Beige carpet. Our current apartment has beige carpet, and a toddler lives his loud toddler life on them. I’ve stepped on my fair share of blocks, pacifiers, and stuffies. Unfortunately, I’ve also stepped on too many pieces of fruit - usually banana or blueberry. Sometimes I even roll my foot over a fossilized piece of string cheese. Shep doesn’t realize he’s a tornado of a human. I can’t be mad at him. But I can definitely get annoyed with the genius who chose beige carpet.
Every mom has her own style of parenting that stems from her personality and core values. I don’t ascribe to any particular philosophy, but I’m probably more free-range than most. Yes, I totally let my toddler eat food he’s dropped. I’ve even given him food specifically because I knew he’d enjoy making a mess with it. When we visit a playground, I sit and wave him away to go play with the other kids. Almost all of them are bigger than Shep, even kids 6 months his junior. Sometimes he gets pushed around by an older kid, and I watch over my phone. He’ll cross his arms and wait for the kid to get bored with him - is he a turtle? Have I gone so free-range that my child has turned in to a wild animal?
Probably. And I’m ok with it. I’ve always been a little bit crunchy - I prefer the term “moderately crunchy”. When I was eleven I stepped on a toothpick and spent the next few weeks with my foot bandaged. But it was summer! Instead of wearing shoes I ran around barefoot on our 3 acres. It wasn’t until my mother noticed a red line creeping up my leg that we realized I had developed a blood infection - because I was always barefoot. Even under threat of losing my foot, I pranced around like a flower child. A not-so-small part of me is proud that my son is also a bit untamed.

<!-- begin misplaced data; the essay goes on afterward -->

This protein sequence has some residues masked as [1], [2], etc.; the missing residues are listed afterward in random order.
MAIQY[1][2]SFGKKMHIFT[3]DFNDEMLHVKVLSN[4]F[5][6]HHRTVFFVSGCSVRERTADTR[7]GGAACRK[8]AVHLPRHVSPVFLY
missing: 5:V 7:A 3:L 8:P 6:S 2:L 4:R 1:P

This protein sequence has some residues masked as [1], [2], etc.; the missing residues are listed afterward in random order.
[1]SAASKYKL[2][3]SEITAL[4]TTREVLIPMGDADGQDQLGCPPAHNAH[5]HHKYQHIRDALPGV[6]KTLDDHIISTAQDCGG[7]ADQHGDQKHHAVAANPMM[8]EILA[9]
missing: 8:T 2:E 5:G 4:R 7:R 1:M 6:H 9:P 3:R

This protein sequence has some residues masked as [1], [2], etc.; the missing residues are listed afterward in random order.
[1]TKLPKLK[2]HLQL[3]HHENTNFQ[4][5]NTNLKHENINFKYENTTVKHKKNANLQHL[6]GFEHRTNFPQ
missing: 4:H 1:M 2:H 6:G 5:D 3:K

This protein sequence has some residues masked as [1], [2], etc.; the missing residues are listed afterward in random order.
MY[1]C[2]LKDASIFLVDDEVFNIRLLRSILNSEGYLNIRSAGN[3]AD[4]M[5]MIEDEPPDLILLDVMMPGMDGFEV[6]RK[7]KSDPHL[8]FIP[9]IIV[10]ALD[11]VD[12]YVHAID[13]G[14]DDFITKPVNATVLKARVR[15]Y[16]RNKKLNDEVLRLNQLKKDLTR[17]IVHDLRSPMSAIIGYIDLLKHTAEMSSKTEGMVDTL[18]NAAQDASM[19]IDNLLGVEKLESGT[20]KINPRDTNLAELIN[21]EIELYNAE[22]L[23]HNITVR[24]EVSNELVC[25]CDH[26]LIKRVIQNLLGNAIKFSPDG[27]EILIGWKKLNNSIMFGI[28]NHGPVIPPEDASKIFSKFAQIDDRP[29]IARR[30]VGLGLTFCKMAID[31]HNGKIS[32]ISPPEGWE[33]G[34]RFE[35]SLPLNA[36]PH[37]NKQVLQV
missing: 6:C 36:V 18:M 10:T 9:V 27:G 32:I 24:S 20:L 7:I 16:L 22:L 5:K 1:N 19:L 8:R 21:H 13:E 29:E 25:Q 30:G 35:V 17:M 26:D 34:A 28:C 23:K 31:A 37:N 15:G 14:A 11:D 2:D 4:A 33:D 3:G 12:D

So it doesn’t surprise me - or seem out of the ordinary - to give my kid some freedom. He’s got bruises all over his little legs because I don’t stop him from running into things, or trying and failing to climb on the couch. I don’t hover and I don’t tell him to get down or stop doing something unless it’s going to hurt him. Even now, I see streaks of the terrible twos coming to the surface. Here’s the honest truth: I don’t feel like turning everything into a battle. Shep has wide boundaries because I don’t have the energy to keep reigning him back in every five seconds. He knows these rules are fine at home. When we’re out and about, he’s expected to sit on his bottom and use his manners. For the most part, he does a pretty good job of behaving like he’s not a wildling.
If we see the whole world as a beige carpet that’s meant to remain pristine, we’ll make ourselves sick trying to keep it that way. When we started decorating our apartment, I told my husband, “I never want to own a rug so nice that I’d be angry at my kid for ruining it.”
At the end of the day, I’ve chosen to be a bit more laidback in my parenting because I want to choose my battles. I don’t mind that my curious toddler made a bit of a mess in my tub with crayons - he’s learning how the world works and everything is still new to him. One of the things he learns from this is that sometimes there are consequences to our actions. Sometimes, he has to help mama clean up the mess he made. Shep better count his lucky stars that I’m so lenient and understanding. Unfortunately, this damned beige carpet isn’t quite so forgiving.
How would you describe your parenting style? Which battles have you chosen as your hill to die on?